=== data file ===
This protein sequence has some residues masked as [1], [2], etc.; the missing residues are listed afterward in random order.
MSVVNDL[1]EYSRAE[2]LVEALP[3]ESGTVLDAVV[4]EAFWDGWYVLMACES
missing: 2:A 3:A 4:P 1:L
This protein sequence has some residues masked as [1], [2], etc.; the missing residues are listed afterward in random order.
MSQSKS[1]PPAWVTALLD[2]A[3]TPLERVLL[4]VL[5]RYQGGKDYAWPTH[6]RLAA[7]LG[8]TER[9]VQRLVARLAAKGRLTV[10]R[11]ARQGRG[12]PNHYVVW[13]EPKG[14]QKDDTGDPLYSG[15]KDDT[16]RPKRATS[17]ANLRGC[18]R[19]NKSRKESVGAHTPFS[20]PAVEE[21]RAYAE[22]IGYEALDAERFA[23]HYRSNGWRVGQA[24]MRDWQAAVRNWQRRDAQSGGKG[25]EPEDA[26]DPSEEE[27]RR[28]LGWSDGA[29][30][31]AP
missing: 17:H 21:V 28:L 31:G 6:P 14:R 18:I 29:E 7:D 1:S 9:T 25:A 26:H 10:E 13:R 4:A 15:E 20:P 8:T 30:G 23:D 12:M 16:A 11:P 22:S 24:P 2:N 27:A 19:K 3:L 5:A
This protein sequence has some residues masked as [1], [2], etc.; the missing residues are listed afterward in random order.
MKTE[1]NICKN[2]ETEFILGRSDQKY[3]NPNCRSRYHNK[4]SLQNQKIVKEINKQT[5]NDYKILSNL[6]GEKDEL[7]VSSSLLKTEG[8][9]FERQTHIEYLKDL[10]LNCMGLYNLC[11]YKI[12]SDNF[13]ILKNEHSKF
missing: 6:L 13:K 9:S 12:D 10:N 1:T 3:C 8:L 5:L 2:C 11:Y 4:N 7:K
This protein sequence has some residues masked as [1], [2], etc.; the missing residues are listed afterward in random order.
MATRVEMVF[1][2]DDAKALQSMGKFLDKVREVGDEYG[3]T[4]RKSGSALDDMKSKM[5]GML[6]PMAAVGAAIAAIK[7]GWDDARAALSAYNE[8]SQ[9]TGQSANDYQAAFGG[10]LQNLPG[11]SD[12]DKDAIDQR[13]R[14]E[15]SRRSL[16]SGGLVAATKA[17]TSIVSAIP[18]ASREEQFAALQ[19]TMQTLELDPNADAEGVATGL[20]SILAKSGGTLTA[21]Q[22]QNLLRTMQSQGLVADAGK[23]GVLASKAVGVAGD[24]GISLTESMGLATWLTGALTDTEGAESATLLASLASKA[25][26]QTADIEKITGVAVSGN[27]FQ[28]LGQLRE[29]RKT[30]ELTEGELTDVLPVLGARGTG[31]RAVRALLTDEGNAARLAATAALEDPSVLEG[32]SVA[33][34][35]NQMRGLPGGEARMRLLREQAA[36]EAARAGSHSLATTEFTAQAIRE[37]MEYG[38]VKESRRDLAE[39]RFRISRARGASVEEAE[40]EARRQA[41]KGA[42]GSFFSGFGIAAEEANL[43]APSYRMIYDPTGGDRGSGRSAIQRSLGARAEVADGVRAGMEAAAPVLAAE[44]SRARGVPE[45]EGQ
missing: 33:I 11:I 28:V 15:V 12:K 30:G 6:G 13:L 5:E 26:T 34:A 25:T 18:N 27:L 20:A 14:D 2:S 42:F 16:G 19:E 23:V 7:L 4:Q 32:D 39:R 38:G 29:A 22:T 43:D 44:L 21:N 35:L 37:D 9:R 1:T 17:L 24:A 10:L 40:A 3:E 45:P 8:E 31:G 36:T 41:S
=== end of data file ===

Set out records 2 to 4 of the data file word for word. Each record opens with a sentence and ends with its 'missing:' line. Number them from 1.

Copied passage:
This protein sequence has some residues masked as [1], [2], etc.; the missing residues are listed afterward in random order.
MSQSKS[1]PPAWVTALLD[2]A[3]TPLERVLL[4]VL[5]RYQGGKDYAWPTH[6]RLAA[7]LG[8]TER[9]VQRLVARLAAKGRLTV[10]R[11]ARQGRG[12]PNHYVVW[13]EPKG[14]QKDDTGDPLYSG[15]KDDT[16]RPKRATS[17]ANLRGC[18]R[19]NKSRKESVGAHTPFS[20]PAVEE[21]RAYAE[22]IGYEALDAERFA[23]HYRSNGWRVGQA[24]MRDWQAAVRNWQRRDAQSGGKG[25]EPEDA[26]DPSEEE[27]RR[28]LGWSDGA[29][30][31]AP
missing: 17:H 21:V 28:L 31:G 6:P 14:R 18:I 29:E 7:D 1:S 9:T 25:A 26:H 10:E 13:R 4:A 15:E 20:P 8:T 30:G 23:D 12:M 16:A 11:P 22:S 24:P 2:N 27:A 19:K 3:L 5:A
This protein sequence has some residues masked as [1], [2], etc.; the missing residues are listed afterward in random order.
MKTE[1]NICKN[2]ETEFILGRSDQKY[3]NPNCRSRYHNK[4]SLQNQKIVKEINKQT[5]NDYKILSNL[6]GEKDEL[7]VSSSLLKTEG[8][9]FERQTHIEYLKDL[10]LNCMGLYNLC[11]YKI[12]SDNF[13]ILKNEHSKF
missing: 6:L 13:K 9:S 12:D 10:N 1:T 3:C 8:L 5:L 2:C 11:Y 4:N 7:K
This protein sequence has some residues masked as [1], [2], etc.; the missing residues are listed afterward in random order.
MATRVEMVF[1][2]DDAKALQSMGKFLDKVREVGDEYG[3]T[4]RKSGSALDDMKSKM[5]GML[6]PMAAVGAAIAAIK[7]GWDDARAALSAYNE[8]SQ[9]TGQSANDYQAAFGG[10]LQNLPG[11]SD[12]DKDAIDQR[13]R[14]E[15]SRRSL[16]SGGLVAATKA[17]TSIVSAIP[18]ASREEQFAALQ[19]TMQTLELDPNADAEGVATGL[20]SILAKSGGTLTA[21]Q[22]QNLLRTMQSQGLVADAGK[23]GVLASKAVGVAGD[24]GISLTESMGLATWLTGALTDTEGAESATLLASLASKA[25][26]QTADIEKITGVAVSGN[27]FQ[28]LGQLRE[29]RKT[30]ELTEGELTDVLPVLGARGTG[31]RAVRALLTDEGNAARLAATAALEDPSVLEG[32]SVA[33][34][35]NQMRGLPGGEARMRLLREQAA[36]EAARAGSHSLATTEFTAQAIRE[37]MEYG[38]VKESRRDLAE[39]RFRISRARGASVEEAE[40]EARRQA[41]KGA[42]GSFFSGFGIAAEEANL[43]APSYRMIYDPTGGDRGSGRSAIQRSLGARAEVADGVRAGMEAAAPVLAAE[44]SRARGVPE[45]EGQ
missing: 33:I 11:I 28:V 15:V 12:K 30:G 6:G 13:L 5:E 26:T 34:A 25:T 18:N 27:L 20:A 14:D 2:S 42:F 16:G 19:E 23:V 7:L 4:Q 32:D 39:R 38:G 29:A 22:T 43:D 44:L 21:N 35:L 37:D 9:R 1:T 17:L 24:A 10:L 40:A 3:E 45:P 8:E 31:G 36:T 41:S